- h revocation of concession or permission of use;
- i repeal of licence or closure of the business;
- j administrative intervention; and
- k counter-advertising.
These penalties may be applied on a cumulative basis by the authorities, including by means of an injunction, before or during an administrative proceeding to investigate breaches of consumer laws.
The CDC also provides, in Articles 61 to 74, crimes against consumer rights. Such crimes, although considered of a lesser degree, can be punished by the imprisonment of the officers, directors or representatives of the suppliers for up to two years, plus a fine.
V YEAR IN REVIEW
Recently, legislative proposals, case law and also administrative discussion have been focusing on the collective protection of rights. As a result, we highlight the increase in the number of recall procedures, especially in the automotive sector and food industry.
Moreover, the new Code of Civil Procedure, in force from March 2016, enhances the existing system of judgment of overlapping actions based on the ruling of a binding precedent. The new procedural law authorises courts to judge overlapping actions and form their own binding precedents, applicable in their respective jurisdiction.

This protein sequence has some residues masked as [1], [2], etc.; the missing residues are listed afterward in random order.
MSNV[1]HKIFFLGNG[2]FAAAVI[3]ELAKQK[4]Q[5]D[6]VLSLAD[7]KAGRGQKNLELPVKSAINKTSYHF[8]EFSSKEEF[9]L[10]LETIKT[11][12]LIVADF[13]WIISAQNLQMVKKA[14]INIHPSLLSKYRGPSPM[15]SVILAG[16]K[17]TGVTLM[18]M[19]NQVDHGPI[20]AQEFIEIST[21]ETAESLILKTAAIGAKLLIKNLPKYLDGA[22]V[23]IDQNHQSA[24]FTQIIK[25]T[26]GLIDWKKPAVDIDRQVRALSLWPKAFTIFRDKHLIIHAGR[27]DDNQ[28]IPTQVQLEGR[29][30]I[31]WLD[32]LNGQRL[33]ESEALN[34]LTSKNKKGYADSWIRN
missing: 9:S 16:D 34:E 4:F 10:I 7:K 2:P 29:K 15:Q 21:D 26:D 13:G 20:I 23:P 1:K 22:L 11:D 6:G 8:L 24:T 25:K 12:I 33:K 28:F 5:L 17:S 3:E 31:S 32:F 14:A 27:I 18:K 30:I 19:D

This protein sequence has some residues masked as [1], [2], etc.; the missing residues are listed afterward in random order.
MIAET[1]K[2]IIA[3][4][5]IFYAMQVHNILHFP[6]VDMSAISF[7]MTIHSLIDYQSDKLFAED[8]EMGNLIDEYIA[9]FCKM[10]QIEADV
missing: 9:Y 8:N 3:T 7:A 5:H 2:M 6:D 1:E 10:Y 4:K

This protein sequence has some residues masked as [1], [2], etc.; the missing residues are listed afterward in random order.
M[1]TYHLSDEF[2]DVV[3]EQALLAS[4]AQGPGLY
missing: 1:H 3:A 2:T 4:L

Internet and e-commerce is also in focus in the current year. For example, in October 2016 the Brazilian Superior Court of Justice rejected the liability of internet search engines for defective products shown on their websites.37 Internet and e-commerce issues have been increasing over the years, mainly because of the advance of social media, and they will likely be a matter of attention in 2017. Special attention should be given to the legislative measures intended to limit access to the internet, by authorising internet suppliers to cease their services if consumers exceed their internet data plans.